The Virginia Department of Conservation and Recreation had added land to natural area preserves in Franklin and Floyd counties.

The department added 33½ acres to the Bald Knob Natural Area Preserve in Franklin County with a Virginia Land Conservation Fund grant. The addition, located along the Pigg River and U.S. 220, is a blueway that provides habitat for endangered fish species, according to a news release from the governor’s office.

The state also added 6½ acres to the Buffalo Mountain Natural Area Preserve in Floyd County. The wooded parcel contributes to the forested viewshed at the entrance to the preserve and also serves as a buffer from nearby development. The purchase in Floyd County also was funded with a Virginia Land Conservation Fund grant as well as private donations, according to the news release.

Gov. Ralph Northam announced the additions Friday. In total, the state added 242 acres to the Natural Area Preserve System and conserved 63 acres of land through open-space easements. Other acreage was added to Antioch Pines Natural Area Preserve in Isle of Wight County and the Deep Run Ponds Natural Area Preserve in Rockingham County.

The Natural Area Preserve System was established in 1989 to protect rare plants, animals and natural communities in the state. Most preserves are owned by the Virginia Department of Conservation and Recreation, but some are owned by local governments or privately.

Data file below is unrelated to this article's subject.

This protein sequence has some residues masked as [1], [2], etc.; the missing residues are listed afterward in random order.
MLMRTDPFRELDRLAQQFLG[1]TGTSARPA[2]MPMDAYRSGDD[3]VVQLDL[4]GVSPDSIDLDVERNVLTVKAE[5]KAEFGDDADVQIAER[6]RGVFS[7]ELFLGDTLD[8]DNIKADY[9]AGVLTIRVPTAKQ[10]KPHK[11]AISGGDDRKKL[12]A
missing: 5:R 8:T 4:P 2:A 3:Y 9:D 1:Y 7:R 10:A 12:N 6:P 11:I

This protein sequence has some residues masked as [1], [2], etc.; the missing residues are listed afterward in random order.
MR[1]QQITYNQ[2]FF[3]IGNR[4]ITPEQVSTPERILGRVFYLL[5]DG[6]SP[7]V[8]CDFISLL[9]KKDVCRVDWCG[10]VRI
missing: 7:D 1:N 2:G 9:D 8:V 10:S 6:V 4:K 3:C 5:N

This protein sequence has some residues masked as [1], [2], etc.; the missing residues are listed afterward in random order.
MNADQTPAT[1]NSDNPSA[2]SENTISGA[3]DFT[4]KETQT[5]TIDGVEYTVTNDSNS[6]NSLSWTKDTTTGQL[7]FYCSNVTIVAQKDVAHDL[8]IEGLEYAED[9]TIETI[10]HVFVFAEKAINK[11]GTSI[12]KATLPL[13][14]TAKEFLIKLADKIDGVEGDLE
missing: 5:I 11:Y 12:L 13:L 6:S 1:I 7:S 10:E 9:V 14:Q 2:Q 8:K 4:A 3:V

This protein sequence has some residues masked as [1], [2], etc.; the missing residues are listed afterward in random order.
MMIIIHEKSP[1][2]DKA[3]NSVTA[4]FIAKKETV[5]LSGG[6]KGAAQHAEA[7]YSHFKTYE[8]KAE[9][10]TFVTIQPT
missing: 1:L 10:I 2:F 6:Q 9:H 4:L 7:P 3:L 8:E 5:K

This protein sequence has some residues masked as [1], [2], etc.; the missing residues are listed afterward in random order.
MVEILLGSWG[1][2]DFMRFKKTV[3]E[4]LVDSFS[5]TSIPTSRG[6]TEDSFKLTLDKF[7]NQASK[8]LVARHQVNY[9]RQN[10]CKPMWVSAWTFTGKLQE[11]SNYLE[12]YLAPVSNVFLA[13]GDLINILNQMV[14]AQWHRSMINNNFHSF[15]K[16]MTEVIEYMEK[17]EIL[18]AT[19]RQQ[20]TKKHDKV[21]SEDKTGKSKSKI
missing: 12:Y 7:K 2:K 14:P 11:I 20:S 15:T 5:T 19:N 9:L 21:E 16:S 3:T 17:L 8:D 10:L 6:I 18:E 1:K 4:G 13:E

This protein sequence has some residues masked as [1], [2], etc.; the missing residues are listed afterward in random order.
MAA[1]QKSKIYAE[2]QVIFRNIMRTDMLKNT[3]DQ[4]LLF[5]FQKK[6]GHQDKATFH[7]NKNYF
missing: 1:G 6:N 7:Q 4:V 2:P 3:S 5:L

The newest land acquisitions come as part of ConserveVirginia, a program Northam launched earlier this year to identify high value lands for conservation across the state. The “smart map” guides the state in prioritizing which areas to conserve for the maximum benefits in agriculture, ecosystem diversity, flooding resilience, historic preservation and scenic preservation.

“Every one of these parcels hits multiple categories in the model and highlights the best conservation lands in Virginia, protecting biodiversity, water quality, and our precious natural heritage resources,” Secretary of Natural Resources Matthew Strickler said in the news release.

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Alison Graham covers Roanoke County and Salem news. She’s originally from Indianapolis and a graduate of Indiana University.

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